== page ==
The father of Worcester State University student Emmett Scannell, who died of a heroin overdose in April 2016, spoke to about 70 faculty, staff, and students gathered in the North/South Auditorium recently. Bill Scannell discussed his son’s life and struggle with substance use disorder, called for an end to the stigma that surrounds those with SUD, and offered advice from lessons learned about how to defeat the current heroin epidemic that has become a national crisis.
“Make no mistake, addiction is a disease,” Scannell said. “There’s no way around it. And yet we continue to treat this heroin crisis as a crime issue, not as a health [issue].”
After his son’s death, Scannell, a lawyer from Bridgewater, Mass., was galvanized to take action as the heroin epidemic continued to grow in the state. The Scannell family established an account in Emmett’s name to help raise awareness and advocate for legislative changes to combat Substance Use Disorder. Scannell also founded H.O.P.E.S. (Help Our Planet End Stigma) Forever, a group of drug policy advocates who have lost friends and family members to substance use disorder or otherwise concerned about the epidemic.
“We are not a support group,” says the HOPES Forever Facebook group page. “As concerned citizens (we) wish to stop the stigma, promote awareness, education, early intervention, prevention, and access to treatment for all with this disease [of Substance Use Disorder.]”
Scannell explained that one of the most devastating and insurmountable effects of substance use disorder is that it radically affects one’s brain chemistry, specifically the Nucleus accumbens in the limbic system, which is responsible for basic functions such as fear, pleasure, and motivation. The levels of dopamine, a chemical that acts a neurotransmitter, are crucial for healthy function in this part of the brain.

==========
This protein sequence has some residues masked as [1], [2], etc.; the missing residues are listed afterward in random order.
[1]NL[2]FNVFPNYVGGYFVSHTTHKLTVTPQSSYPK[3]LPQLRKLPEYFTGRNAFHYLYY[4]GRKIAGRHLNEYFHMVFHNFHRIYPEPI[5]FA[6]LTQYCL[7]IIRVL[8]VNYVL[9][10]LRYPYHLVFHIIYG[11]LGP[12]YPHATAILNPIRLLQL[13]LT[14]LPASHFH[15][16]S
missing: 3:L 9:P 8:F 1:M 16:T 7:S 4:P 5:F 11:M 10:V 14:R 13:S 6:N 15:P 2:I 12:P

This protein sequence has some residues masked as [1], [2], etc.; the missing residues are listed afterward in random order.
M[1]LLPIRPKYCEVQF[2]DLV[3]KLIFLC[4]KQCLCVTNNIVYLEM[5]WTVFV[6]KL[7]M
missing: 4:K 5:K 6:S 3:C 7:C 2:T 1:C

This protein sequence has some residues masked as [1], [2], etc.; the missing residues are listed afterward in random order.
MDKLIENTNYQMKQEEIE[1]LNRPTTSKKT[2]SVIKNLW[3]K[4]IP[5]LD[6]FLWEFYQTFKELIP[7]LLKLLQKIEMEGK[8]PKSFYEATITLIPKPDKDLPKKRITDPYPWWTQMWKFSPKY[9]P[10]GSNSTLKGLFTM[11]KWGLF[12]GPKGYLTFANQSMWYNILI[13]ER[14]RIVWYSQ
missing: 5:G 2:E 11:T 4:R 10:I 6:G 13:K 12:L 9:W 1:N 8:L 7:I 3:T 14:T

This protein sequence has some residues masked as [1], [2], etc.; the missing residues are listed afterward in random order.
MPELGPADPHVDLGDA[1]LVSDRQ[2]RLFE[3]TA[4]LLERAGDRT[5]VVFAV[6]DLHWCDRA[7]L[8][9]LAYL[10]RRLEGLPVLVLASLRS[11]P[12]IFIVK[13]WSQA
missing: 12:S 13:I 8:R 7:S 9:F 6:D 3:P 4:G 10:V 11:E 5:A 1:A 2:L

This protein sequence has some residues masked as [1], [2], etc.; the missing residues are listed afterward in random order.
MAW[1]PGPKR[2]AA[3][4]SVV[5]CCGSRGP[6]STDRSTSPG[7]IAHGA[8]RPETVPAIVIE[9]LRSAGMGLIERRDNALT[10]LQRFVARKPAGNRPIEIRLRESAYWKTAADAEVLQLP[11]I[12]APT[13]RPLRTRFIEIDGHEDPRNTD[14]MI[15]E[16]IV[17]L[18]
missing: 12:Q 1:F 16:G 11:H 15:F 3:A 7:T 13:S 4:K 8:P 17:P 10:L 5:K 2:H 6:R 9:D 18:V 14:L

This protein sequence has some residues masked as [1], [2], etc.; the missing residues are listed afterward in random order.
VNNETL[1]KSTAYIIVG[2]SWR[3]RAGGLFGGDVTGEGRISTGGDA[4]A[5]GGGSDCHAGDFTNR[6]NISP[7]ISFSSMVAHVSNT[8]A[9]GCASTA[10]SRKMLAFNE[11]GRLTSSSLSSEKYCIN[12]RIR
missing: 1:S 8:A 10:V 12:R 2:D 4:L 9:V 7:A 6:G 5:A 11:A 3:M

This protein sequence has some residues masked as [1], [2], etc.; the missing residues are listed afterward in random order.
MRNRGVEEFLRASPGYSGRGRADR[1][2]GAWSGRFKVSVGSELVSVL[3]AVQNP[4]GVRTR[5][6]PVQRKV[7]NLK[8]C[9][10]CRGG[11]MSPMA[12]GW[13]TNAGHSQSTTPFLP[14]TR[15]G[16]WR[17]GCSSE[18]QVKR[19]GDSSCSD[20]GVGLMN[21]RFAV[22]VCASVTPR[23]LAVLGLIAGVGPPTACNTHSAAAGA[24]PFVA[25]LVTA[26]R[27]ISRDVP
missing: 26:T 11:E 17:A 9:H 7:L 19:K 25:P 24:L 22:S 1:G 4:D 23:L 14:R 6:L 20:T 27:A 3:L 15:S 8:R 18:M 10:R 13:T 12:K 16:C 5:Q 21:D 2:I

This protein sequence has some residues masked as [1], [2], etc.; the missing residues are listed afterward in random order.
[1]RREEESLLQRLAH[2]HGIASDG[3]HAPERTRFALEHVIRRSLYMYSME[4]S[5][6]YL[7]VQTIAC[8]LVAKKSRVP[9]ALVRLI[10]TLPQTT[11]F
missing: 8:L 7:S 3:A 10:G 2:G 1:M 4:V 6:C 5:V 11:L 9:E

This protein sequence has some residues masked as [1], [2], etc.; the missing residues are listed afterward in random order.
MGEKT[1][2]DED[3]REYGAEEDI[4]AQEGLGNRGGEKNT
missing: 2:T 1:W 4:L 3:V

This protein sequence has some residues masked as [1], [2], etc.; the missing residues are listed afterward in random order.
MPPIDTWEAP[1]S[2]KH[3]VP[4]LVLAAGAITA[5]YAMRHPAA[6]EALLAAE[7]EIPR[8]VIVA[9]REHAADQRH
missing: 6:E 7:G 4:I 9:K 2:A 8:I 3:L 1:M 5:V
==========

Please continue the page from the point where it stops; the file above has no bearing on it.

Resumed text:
“When you use a substance like heroin, it shoots your dopamine levels up to extremely high levels, and after the effect of that substance subsides, your dopamine levels go below normal, because that super high level is the new ‘normal’ level,” he said.
As a result, those who suffer from SUD are compelled to achieve those high levels of dopamine, sometimes, no matter what it takes.
“There’s a reason why police and drug groups show those pictures of meth addicts to high schoolers,” he said, referring to the series of mug shots of meth users that show the progression of their addiction. “People need to see physical proof of how drugs affect your body. The brain chemistry doesn’t have as much as an impact.”
Emmett Scannell, however, seemed to be the farthest thing from what people stereotypically consider to be a drug user. A National Honor Society student from Bridgewater Raynham Regional High School, Emmett received a full scholarship to attend Worcester State, where he studied computer science. He was athletic, outgoing, and was friends with similarly bright and compassionate individuals. He was a student in good standing when he died at age 20.